New Yonderland issue now out

The new issue of Yonderland is now out, and I wanted to invite you to take a look (or better still, give it a read :-)).

YonderlandDec2015Jan2016_cover

It’s fashion week in Barcelona and yesterday, a friend and I went to see some shows. I want to do a review shortly. For now, recovering from the work that is the production of each issue of Yonderland. Oh, and I saw Joy today, the movie with Jennifer Lawrence. Reminder that entrepreneurship is not an easy journey, but can be so worth it.

Love,

Minku

Advertisements

Where to buy Minku

I am working on the Fall/Winter 2016 collection, and I thought I should share the list of places to shop our collections.

For Fall/Winter 2016, you can expect bags in that nude pink shade that I like so much. And also bags in brown and black. I’m reworking some old favourites, and also exploring new shapes. Of course there will be backpacks for men and women. Some of it is still that weathered-look Eleko-Wave processed leather. And the rest is classic shapes and lines. They will be lined in some of the finest aso-oke cotton fabrics.

As is becoming almost customary, there will be items of clothing. I make these, really just for the models to have something to wear for the lookbook. They really tie in the Minku aesthetic and style, which I am refining every season (this will be our eleventh collection!).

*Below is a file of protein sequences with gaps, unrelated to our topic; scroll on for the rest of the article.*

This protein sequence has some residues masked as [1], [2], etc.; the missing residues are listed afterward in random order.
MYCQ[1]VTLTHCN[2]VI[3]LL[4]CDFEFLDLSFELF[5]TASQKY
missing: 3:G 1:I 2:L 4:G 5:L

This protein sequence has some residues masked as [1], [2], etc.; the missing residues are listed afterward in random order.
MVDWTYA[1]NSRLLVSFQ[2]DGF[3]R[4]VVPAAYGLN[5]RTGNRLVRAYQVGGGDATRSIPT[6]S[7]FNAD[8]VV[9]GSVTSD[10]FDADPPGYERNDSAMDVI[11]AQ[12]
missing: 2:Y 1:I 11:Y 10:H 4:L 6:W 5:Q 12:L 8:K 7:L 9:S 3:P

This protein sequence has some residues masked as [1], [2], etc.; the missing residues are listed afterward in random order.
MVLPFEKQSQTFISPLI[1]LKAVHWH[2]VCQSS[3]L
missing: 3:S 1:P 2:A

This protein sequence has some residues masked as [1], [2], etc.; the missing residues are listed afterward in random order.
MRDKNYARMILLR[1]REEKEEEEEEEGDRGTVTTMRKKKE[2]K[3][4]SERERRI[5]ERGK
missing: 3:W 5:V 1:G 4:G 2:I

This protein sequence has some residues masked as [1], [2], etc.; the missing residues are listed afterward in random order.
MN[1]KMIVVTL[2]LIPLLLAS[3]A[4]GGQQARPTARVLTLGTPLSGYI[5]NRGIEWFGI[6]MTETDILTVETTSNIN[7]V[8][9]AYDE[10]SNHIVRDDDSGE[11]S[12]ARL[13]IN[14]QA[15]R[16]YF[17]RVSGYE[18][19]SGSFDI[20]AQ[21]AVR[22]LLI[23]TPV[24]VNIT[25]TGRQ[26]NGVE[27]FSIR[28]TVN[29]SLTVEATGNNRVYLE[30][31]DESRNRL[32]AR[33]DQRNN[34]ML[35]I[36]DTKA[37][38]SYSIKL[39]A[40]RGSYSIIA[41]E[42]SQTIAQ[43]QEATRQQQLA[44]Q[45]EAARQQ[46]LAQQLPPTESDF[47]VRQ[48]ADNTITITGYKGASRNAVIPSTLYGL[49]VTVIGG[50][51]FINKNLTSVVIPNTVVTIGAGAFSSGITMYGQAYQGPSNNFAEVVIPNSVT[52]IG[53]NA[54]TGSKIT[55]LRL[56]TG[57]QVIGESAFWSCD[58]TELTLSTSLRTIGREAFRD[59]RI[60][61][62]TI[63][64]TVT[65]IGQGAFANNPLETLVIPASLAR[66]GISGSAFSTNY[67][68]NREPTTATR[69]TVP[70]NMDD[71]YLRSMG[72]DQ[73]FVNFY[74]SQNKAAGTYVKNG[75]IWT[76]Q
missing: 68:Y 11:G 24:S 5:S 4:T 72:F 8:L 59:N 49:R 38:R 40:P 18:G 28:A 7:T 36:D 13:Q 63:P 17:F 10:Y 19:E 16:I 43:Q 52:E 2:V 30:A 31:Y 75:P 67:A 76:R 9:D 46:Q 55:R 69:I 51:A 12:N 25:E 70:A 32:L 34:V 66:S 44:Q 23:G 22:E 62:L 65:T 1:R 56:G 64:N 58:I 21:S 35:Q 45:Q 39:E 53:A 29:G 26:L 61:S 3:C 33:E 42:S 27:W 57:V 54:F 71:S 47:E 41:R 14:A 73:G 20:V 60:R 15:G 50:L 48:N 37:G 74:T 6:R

If you are in Lagos, you may already know that you can get Minku in Stranger. And we continue to work on capsule collections for a store in San Sebastian (Spain), which is undergoing a rebranding and whose new brand will be unveiled soon. We’re also in talks with a Barcelona store, with more details coming soon.

Then of course there is our web site.

Besides leather, I’ve been experimenting with paper — making notebooks, to be precise. Selecting and hand-binding papers has got to be one of the most Zen activities around. I get to use exotic snake skins, gold-toned leather, vegetable-tanned leather, and more in quite unconventional ways. And where I deem fit, to combine them with aso-oke fabrics. See  a selection of our hand-bound notebooks here.